First the Facts
Michael Vernon Greenwood was born under the sign of Aquarius at the family home in Potters Bar, England on February 13th, 1951. His father was a Yorkshire engineer and the son of a self-made textile entrepreneur, and his mother a Cumbrian farmer’s daughter.
His parents were restless souls, and much of Mick’s early childhood was spent on the move. A month before his 12th birthday, the family emigrated from the leafy London suburb of Thames Ditton to the small rural town of Halifax, Pennsylvania, situated twenty miles up the Susquehanna River from Harrisburg, on the edge of the Alleghenies in Iroquois Indian territory.
Across the Pond
“I remember standing on deck of the Queen Mary ocean liner, passing Ellis Island heading for NYC’s docks in heavy January snow. It was the winter of ’63, and I’m sure the culture shock of moving continents would prove to be my saving grace. The transition from a series of regimented, sometimes barbaric English boys prep schools to American High School was liberating in more ways than one. There were girls for a start, which put a whole new tangible perspective on things despite lifelong complications I’ve had with the fair sex. The Beatles were breaking news, it was a good time to be an Englishman in America. Driving to school on a Cinderella license in a six and a half litre Pontiac GTO with a girl by your side and gasoline costing 30 cents a gallon…. that was the States in the Sixties. So was, the Cuban Missile crisis, the assassinations of the Kennedys and Martin Luther King, race riots and of course the war in Vietnam. ”
Musically, Mick was predominately self-taught, and found an affinity with the piano at around 4 years old, and at 14 was given a Kent electric guitar with a Sears Roebuck amp. After an initial disappointing cacophony, the guitar stayed in its case until Mick broke his right wrist on the wrestling mat at high school.
Wearing a cast, but still able to hold a pick between his thumb and index finger, he decided it was time to pick up the guitar and teach himself a few basics. With practice he started writing songs, and formed his high school band, The DearSirs.
“Making music, writing songs and playing to people was such a carefree time in retrospect. Crazy rehearsals in bizarre locations getting the band together, then off to gig. I’d collect the money, pay the guys, then throw my share of dollars on top of an old trunk in my bedroom. Whenever I went on a date, I’d just grab some of the crinkled notes in my hand, and stuff them into my jean’s pocket without counting how much was there, and head out. Usually worked out fine. (The Cinderella license proved more of a problem!)”
Gap years were hard to achieve in 1968 due to the Draft and the war in Vietnam, so after graduating from Halifax High, Mick got accepted to Dickinson College in Carlisle, Pennsylvania, ostensibly to pursue a career in law. Becoming more prolific as a songwriter, he played with several bands (including Charlotte’s Web) as well as performing solo in clubs further afield like New York’s Bitter End.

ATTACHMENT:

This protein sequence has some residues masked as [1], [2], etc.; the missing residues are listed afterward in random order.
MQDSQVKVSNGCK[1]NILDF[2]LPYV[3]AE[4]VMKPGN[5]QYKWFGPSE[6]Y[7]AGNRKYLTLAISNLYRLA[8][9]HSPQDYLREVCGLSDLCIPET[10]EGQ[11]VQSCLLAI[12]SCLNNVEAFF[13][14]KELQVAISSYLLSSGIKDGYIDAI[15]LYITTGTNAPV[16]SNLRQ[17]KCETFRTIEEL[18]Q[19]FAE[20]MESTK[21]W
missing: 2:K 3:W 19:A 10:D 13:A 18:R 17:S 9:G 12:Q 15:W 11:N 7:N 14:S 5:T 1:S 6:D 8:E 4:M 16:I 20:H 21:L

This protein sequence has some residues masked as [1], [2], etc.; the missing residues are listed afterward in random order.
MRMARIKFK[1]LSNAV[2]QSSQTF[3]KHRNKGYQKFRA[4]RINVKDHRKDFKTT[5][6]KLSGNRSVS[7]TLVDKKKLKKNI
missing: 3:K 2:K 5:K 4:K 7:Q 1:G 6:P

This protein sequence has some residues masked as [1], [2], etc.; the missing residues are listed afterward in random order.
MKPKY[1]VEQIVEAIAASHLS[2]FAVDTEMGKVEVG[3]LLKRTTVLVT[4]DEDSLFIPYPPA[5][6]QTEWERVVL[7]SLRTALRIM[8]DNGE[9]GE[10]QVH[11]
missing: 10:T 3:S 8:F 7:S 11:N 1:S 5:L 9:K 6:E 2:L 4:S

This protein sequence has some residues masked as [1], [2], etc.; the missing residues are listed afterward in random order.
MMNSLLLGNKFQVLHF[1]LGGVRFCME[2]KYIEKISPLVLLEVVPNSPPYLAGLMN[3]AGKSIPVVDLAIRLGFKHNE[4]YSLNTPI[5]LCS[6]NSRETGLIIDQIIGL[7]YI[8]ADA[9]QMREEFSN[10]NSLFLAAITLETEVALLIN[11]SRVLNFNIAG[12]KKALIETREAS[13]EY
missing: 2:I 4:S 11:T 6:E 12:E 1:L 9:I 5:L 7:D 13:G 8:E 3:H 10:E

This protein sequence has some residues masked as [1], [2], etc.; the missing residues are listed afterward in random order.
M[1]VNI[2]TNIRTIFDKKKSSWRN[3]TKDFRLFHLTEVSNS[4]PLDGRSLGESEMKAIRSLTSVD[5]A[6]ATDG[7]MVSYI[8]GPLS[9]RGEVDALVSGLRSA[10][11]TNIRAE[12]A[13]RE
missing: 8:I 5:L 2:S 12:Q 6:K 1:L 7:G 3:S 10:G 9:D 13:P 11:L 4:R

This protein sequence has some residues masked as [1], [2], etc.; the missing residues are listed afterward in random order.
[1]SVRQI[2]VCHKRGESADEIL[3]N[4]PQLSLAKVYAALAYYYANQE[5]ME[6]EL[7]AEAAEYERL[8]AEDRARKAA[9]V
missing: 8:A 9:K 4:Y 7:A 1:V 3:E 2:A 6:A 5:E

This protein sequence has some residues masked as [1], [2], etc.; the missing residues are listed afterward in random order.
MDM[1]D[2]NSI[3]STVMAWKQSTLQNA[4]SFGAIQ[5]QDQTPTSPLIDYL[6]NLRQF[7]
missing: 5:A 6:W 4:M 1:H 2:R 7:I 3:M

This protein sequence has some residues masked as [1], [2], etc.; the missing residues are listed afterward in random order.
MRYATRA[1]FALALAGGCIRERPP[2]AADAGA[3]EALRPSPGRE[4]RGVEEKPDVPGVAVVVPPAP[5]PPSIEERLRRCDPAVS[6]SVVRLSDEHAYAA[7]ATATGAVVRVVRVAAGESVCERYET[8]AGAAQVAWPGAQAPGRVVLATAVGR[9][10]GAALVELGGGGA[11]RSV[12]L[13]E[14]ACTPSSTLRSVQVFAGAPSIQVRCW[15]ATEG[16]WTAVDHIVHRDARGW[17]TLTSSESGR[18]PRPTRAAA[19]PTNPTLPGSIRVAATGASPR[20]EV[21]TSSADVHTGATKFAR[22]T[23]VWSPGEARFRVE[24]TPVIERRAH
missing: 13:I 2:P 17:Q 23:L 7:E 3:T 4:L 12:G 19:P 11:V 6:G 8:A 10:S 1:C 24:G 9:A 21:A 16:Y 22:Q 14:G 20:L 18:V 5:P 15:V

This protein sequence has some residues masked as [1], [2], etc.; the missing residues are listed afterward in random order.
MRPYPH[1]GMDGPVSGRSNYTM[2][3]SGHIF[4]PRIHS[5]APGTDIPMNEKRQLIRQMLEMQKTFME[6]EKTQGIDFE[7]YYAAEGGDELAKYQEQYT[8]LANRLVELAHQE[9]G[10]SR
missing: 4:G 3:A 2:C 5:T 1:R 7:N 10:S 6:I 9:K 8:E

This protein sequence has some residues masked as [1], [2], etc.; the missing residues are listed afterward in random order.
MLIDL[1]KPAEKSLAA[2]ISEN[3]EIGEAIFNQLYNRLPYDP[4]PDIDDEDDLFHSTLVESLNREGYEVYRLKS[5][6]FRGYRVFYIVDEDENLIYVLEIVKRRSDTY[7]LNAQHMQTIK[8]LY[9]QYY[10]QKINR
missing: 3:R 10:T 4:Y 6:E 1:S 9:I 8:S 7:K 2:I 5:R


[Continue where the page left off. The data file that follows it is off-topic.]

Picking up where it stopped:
Dickinson’s liberal arts environment balanced the artistic with the academic... studying drama alongside philosophy and physics. Mick had keys to the darkroom, access to the music department and the art studio. Painting, music and photography seemed to enhance each other, and provided light relief from three 8 o’clock physics classes a week!
“One evening I went into the music department armed with my much-loved Martin D12-35 and sheets of A4. The room had a very basic reel to reel tape recorder and one microphone that recorded my vocal and at the same time picked up the sound of the guitar together with my bare feet keeping rhythm on sheets of A4 paper. No overdubs or retakes, just a crude tape of my songs. I didn’t know at the time how important this tape would become. I drove the 200 miles to New York City with my girlfriend Nancy and dropped off the tape at Columbia Records A&R Department. I didn’t have an appointment and the tape was the only one in existence. A few weeks later the phone rang, and it was the legendary John Hammond of Columbia Records calling to arrange a meeting. Sweet dreams are made of this! In my ignorance, I didn’t know who John Hammond was, but he was to prove instrumental in launching my recording career and to be an incredibly important figure in my life. It’s worth noting that at this stage I didn’t have a manager, lawyer or entourage of hangers on. They would, however, manifest themselves later!”
Signed, Transferred & Released
In 1970 Greenwood was returning to England to take up a planned third year abroad at Exeter University and Exeter College of Art. John Hammond arranged a meeting with CBS London, and Mick was signed on the spot. Recordings of LIVING GAME, Mick’s highly-acclaimed first album, began at CBS Studios, and half way through, David Howells (Stock, Aitken and Waterman) who had done the actual signing became head of A&R at MCA Records in London, and negotiated taking Mick with him to MCA to be one of their major new signings.
The album was completed at Sound Techniques in Chelsea (the famous recording studio where Nick Drake & John Martyn recorded their best works along with Cat Stevens, John Cale, Fairport Convention, Jethro Tull, Pink Floyd, Richard Thompson and others).
The sessions went so well that the celebrated musicians involved became his backing band on the road, Jerry Donahue, Pat Donaldson and Gerry Conway, along with keyboards/arranger Tony Cox. Other contributors were Fairport’s Dave Pegg and top jazz musicians– Karl Jenkins, Bud Parkes, Derek Wadsworth, Lynn Dobson, and Dudu Pakwana.
MCA hired The Commonwealth Institute in Kensington as the reception venue, and the highly acclaimed LIVING GAME album was released throughout the world to great reviews, and among other accolades became Cashbox’s Import of the Week. Despite some comparisons, the consensus was Mick had a range and originality of his own.